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What’s in a game? If the game is Monopoly, which turns 80 years old this week, that’s a loaded question.

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Long before the game was a Hasbro-owned juggernaut, it was an economic concept developed by political economist Henry George, a Progressive-era reformer with a bone to pick about economic inequality. In his best-selling Progress and Poverty, George looked at how advances in technology and society drive up the price of land, creating wealth for landowners (and putting societies at risk when speculators increase land values without an according increase in social wealth).

George advocated for a single tax reflecting only a land’s economic and natural resources value. But as George’s opinions fell out of favor in the early twentieth century, notes Harry Brod in “Past Perfect: Democracy vs. Plutocracy,” “a supporter invented a board game to teach how unchecked land ownership created extremes of either vast wealth or poverty.”

Lizzie Magie wasn’t just a George supporter—she believed in his single-tax theory so strongly that she moved to a Delaware commune called Arden to put it in action. While living in Arden, she came up with “The Landlord’s Game,” a board game she hoped would demonstrate George’s theories to a wider audience.

Magie tried to use the game to point out the evils of monopolies and the social stratification they created. But her plan backfired—badly. Though it demonstrated George’s theories perfectly, it also embodied what David Wallace Adams and Victor Edmonds call a “secularized idea of success:

The chief end of [“The Landlord’s Game”] was to get rich. The means did not matter—monopolizing, using social circles, bankrupting your peers. Success could be determined by counting up the dollars at the end.

“The Landlord’s Game” eventually became “Monopoly,” and the game took a page from its own playbook, becoming one of the most popular in history. Hasbro notes that over 275 million games have been sold worldwide and estimate that more than a billion people have played the game to date. It’s been used to communicate with American prisoners of war and was banned by Communist countries as “the pure embodiment of capitalist accumulation.”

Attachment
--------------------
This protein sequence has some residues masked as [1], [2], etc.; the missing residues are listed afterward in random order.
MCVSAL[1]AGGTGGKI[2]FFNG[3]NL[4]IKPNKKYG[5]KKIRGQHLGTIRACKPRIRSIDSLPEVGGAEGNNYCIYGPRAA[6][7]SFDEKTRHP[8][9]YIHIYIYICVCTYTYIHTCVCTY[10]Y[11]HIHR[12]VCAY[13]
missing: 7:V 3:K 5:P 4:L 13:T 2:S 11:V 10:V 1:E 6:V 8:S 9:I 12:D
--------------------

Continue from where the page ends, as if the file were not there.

But just because “Monopoly” is one of the most influential games of all time doesn’t mean it isn’t susceptible to a bit of influence of its own. In 1998, Steven R. Guberman, Irene J. Rahm, and Debra W. Menk, educational researchers at the University of Colorado at Boulder, set out to discover how children use “Monopoly” to transform their own culture.

When they compared the ways in which different groups of children played the game, they learned that kids interacted with “Monopoly” on a variety of levels. The researchers found that kids brought their own conventions of game play—variations on the game they thought were part of the rule set—to the game with them, but also made up their own group conventions as they went along. And even when playing a simplified version of the game designed for younger children, kids further transformed the game to suit their mathematical skills and group dynamics.

“Importantly, we found that children in all of the games that we observed almost never erred in their problem-solving,” noted Guberman, Rahm, and Menk, who suggest that the results of their study might point to the importance of game play as an important factor in math education. Because they allow for people of multiple skill levels to problem-solve together, the team argues, games like “Monopoly” could offer new opportunities to a diverse set of learners. Is that what Magie had in mind when she invented “The Landlord’s Game”? Probably not…but perhaps passing Go and collecting $200 can accomplish more than initially meets the eye.



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History of Education Quarterly, Vol. 17, No. 4 (Winter, 1977), pp. 359-383
History of Education Society
Anthropology & Education Quarterly, Vol. 29, No. 4 (Dec., 1998), pp. 419-445
Wiley on behalf of the American Anthropological Association
The North American Review, Vol. 292, No. 2, The National Poetry Month Issue
University of Northern Iowa